The effect of an alternative childcare subsidy on labour supply: a policy simulation
AbstractBased on labour supply parameter estimates and childcare demand parameters for the Australian population in 2002, this paper illustrates how an extended childcare subsidy proposed by the Taskforce on Care Costs in October 2006 can be evaluated using a microsimulation model. First, the cost to the government is predicted assuming unchanged labour supply behaviour. Then the labour supply effects of the TOCC proposal are predicted for single parents and couple families separately, including a revised prediction of the cost to the government which takes the labour supply responses into account.
Download InfoTo our knowledge, this item is not available for download. To find whether it is available, there are three options:
1. Check below under "Related research" whether another version of this item is available online.
2. Check on the provider's web page whether it is in fact available.
3. Perform a search for a similarly titled item that would be available.
Bibliographic InfoArticle provided by The Centre for Labour Market Research (CLMR), Curtin Business School in its journal Australian Journal of Labour Economics.
Volume (Year): 10 (2007)
Issue (Month): 1 (March)
Contact details of provider:
Web page: http://www.business.curtin.edu.au/business/research/journals-published-by-cbs/australian-journal-of-labour-economics
Personal Income and Other Nonbusiness Taxes and Subsidies; includes inheritance and gift taxes Fiscal Policies and Behavior of Economic Agents; Household Fertility; Family Planning; Child Care; Children; Youth Time Allocation and Labor Supply;
Other versions of this item:
- Guyonne Kalb & Wang-Sheng Lee, 2007. "The Effect of an Alternative Childcare Subsidy on Labour Supply: A Policy Simulation," Melbourne Institute Working Paper Series wp2007n14, Melbourne Institute of Applied Economic and Social Research, The University of Melbourne.
- H24 - Public Economics - - Taxation, Subsidies, and Revenue - - - Personal Income and Other Nonbusiness Taxes and Subsidies
- H31 - Public Economics - - Fiscal Policies and Behavior of Economic Agents - - - Household
- J13 - Labor and Demographic Economics - - Demographic Economics - - - Fertility; Family Planning; Child Care; Children; Youth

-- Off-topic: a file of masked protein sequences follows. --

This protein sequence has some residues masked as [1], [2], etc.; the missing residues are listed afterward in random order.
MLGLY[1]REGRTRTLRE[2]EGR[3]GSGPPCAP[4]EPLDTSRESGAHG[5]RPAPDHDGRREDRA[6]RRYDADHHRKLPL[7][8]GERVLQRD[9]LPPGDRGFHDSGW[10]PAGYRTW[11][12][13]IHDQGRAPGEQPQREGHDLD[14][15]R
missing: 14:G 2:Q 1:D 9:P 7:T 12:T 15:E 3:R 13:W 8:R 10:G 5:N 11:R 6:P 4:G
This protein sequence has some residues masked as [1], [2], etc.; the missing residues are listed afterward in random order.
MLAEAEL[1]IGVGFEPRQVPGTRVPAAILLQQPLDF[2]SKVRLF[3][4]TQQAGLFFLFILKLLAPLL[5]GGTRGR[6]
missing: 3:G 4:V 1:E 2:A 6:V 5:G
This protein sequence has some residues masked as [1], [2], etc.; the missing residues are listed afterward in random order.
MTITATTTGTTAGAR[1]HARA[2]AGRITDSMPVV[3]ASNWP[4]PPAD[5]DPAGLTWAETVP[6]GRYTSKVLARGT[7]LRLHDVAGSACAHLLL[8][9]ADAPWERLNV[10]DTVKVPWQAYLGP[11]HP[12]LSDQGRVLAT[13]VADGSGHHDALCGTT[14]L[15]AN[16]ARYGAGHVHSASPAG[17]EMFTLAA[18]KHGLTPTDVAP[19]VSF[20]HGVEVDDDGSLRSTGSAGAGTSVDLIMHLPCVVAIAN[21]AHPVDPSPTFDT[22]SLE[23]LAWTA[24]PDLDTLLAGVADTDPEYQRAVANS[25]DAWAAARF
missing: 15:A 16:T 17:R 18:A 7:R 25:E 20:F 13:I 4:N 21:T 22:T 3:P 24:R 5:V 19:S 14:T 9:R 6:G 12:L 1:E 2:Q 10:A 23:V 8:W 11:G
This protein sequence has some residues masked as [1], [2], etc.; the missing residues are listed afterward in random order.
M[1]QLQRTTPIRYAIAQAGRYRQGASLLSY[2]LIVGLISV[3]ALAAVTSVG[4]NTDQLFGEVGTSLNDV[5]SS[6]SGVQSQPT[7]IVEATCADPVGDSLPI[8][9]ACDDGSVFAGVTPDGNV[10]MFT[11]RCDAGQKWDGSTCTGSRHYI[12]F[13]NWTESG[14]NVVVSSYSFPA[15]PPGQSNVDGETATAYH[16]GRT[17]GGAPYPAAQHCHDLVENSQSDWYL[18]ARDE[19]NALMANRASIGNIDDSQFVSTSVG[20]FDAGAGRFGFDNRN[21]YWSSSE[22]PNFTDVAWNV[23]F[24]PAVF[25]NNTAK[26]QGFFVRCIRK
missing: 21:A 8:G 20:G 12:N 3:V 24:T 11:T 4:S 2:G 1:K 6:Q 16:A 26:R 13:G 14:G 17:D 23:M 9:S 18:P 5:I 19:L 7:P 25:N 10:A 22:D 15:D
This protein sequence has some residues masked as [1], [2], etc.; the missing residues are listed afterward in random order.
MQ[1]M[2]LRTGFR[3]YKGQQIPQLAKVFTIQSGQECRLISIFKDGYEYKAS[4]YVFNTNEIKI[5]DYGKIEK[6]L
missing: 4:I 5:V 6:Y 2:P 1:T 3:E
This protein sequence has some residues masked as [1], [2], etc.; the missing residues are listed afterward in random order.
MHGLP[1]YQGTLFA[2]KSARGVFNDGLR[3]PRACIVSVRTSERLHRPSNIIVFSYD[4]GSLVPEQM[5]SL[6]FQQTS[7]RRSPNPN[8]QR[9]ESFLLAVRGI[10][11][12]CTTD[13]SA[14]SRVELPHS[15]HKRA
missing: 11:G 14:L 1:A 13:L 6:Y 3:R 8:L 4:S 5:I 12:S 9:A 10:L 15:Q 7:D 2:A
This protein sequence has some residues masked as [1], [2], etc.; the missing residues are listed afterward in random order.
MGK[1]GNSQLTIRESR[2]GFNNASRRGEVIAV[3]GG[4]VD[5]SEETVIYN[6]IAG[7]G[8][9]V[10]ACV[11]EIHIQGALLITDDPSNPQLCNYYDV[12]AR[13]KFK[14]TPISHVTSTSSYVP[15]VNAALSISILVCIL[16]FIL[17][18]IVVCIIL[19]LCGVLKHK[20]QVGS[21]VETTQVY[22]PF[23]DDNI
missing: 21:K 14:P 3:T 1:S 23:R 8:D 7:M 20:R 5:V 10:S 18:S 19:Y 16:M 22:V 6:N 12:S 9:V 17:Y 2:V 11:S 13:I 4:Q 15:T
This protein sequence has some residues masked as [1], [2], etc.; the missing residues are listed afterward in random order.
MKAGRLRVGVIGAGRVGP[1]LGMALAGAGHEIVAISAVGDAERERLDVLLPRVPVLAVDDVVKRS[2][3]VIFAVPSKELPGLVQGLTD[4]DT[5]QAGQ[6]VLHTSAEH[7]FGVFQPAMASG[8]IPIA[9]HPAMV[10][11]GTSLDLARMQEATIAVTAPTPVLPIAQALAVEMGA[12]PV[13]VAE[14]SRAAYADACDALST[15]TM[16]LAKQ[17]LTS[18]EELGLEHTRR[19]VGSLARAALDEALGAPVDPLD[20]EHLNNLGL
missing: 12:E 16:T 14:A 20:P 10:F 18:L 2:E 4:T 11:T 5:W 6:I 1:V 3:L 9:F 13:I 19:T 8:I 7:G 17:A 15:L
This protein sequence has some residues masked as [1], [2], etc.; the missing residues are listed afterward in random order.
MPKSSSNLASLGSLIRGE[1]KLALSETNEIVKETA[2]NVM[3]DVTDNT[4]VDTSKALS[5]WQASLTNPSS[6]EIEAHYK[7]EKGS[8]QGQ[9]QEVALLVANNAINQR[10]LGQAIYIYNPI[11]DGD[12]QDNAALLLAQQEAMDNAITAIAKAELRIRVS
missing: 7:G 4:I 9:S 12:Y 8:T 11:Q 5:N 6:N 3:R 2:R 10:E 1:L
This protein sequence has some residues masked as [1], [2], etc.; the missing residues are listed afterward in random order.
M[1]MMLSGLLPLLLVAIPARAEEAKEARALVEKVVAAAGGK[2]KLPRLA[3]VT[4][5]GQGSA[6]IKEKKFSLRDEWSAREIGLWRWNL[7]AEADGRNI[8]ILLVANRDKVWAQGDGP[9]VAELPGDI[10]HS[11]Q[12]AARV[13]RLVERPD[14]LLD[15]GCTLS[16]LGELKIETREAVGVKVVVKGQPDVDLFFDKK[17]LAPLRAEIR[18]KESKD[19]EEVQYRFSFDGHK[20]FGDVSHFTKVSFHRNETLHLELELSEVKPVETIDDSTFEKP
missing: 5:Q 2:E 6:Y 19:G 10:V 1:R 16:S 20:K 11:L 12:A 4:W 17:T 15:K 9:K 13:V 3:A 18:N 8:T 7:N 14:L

- J22 - Labor and Demographic Economics - - Demand and Supply of Labor - - - Time Allocation and Labor Supply
You can help add them by filling out this form.
CitEc Project, subscribe to its RSS feed for this item.
- Guyonne Kalb, 2007.
"Children, Labour Supply and Childcare: Challenges for Empirical Analysis,"
Melbourne Institute Working Paper Series
wp2007n15, Melbourne Institute of Applied Economic and Social Research, The University of Melbourne.
- Guyonne Kalb, 2009. "Children, Labour Supply and Child Care: Challenges for Empirical Analysis," Australian Economic Review, The University of Melbourne, Melbourne Institute of Applied Economic and Social Research, vol. 42(3), pages 276-299.
- Yin King Fok & Sung-Hee Jeon & Roger Wilkins, 2009. "Does Part-Time Employment Help or Hinder Lone Mothers Movements into Full-Time Employment?," Melbourne Institute Working Paper Series wp2009n25, Melbourne Institute of Applied Economic and Social Research, The University of Melbourne.
- Guyonne Kalb & Thor Thoresen, 2010. "A comparison of family policy designs of Australia and Norway using microsimulation models," Review of Economics of the Household, Springer, vol. 8(2), pages 255-287, June.
For technical questions regarding this item, or to correct its authors, title, abstract, bibliographic or download information, contact: (Boyd Hunter).
If you have authored this item and are not yet registered with RePEc, we encourage you to do it here. This allows to link your profile to this item. It also allows you to accept potential citations to this item that we are uncertain about.
If references are entirely missing, you can add them using this form.
If the full references list an item that is present in RePEc, but the system did not link to it, you can help with this form.
If you know of missing items citing this one, you can help us creating those links by adding the relevant references in the same way as above, for each refering item. If you are a registered author of this item, you may also want to check the "citations" tab in your profile, as there may be some citations waiting for confirmation.
Please note that corrections may take a couple of weeks to filter through the various RePEc services.